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Campus Connection: Animal rights group wants answers from USDA


buy this photo UW-Madison researchers have used cynomolgus macaques, such as the one pictured here, in AIDS vaccine research.

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Blog: Campus Connection

Todd Finkelmeyer has been covering higher education for the Capital Times since April 2008. He started contributing to the newspaper in 1990, was hired full-time in 1994 and has since covered everything from the Super Bowl to stem cell research. Follow his Campus Connection blog for the latest on higher education news in the Madison area.

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Michael Budkie, the executive director of Stop Animal Exploitation Now, sent a letter to U.S. Secretary of Agriculture Tom Vilsack demanding an independent investigation of the agency's animal research oversight organizations due to a number of animal deaths in labs across the country in the past year-plus.

We bring this up because some on the UW-Madison campus have argued in recent months that animal research at the university is ethical, in part, due to stringent federal oversight.

But Budkie, whose group opposes primate research for moral and financial reasons, says that's not the case.

In the letter to Vilsack, Budkie writes: "The frequency of these negligent deaths appears to be increasing, and the resulting penalties levied against the guilty laboratories appear to be of such an insignificant level that they are utterly ineffective."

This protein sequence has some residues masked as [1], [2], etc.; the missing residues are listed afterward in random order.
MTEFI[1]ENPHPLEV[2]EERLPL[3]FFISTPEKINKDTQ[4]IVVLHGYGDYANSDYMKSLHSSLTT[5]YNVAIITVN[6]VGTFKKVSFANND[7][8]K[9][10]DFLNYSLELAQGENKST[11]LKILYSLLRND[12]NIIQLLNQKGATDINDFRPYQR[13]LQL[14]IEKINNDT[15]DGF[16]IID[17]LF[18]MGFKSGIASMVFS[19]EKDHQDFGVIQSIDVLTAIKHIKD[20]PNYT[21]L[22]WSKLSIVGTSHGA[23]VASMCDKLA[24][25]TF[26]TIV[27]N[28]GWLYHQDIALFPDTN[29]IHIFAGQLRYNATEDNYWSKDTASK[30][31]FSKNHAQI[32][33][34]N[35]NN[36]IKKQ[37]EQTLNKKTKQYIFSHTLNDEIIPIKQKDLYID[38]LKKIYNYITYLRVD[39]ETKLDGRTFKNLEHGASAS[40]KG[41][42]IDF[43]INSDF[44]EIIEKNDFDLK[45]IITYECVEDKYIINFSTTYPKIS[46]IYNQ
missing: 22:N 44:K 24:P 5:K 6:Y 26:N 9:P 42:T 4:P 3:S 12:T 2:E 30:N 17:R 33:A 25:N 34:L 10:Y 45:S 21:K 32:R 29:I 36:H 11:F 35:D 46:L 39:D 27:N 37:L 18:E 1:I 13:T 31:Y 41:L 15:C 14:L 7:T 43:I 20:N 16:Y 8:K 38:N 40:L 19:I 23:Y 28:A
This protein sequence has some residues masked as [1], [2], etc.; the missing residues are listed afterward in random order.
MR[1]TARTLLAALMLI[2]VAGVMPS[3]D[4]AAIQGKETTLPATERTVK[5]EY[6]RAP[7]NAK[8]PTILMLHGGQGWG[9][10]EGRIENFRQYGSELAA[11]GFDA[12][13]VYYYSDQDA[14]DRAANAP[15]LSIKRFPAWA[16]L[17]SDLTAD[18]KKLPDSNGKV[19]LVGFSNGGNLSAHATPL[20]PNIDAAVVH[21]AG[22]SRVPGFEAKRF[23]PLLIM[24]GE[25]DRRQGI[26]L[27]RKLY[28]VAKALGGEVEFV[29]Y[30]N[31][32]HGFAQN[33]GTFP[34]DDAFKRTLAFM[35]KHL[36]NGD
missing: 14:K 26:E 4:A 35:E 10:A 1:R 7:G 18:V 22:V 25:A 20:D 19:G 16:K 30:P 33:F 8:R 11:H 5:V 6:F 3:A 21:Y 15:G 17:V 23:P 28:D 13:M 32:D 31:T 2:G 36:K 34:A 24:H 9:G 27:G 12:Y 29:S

Among the nationally known institutions called out by Budkie for "incidents of fatal negligence/malfeasance" is UW-Madison.

Of UW-Madison, Budkie writes: "A September 9, 2009, USDA inspection report cited the University of Wisconsin in the negligent death of a primate who had suffered from ‘chronic health problems (lameness, neurologic signs) from March 2005 until his death in November of 2008.' The principal investigator did not follow diagnosis and treatment delineated by veterinary staff, resulting in the death of animal Rh2288."

When asked if he expects the USDA to take his letter seriously, Budkie said in a phone interview with the Cap Times that he wasn't sure.

"We're hoping that since this is such a wide-spread thing and since it's been documented by their own (USDA oversight) people, that they'll actually take some action," said Budkie, who is based in Milford, Ohio. "And if not, our next step is to start contacting elected officials across the U.S. to try to get federal oversight hearings. The fact is, these deaths are happening literally across the United States and the USDA is doing virtually nothing about it. So what's the point of even having an Animal Welfare Act?"


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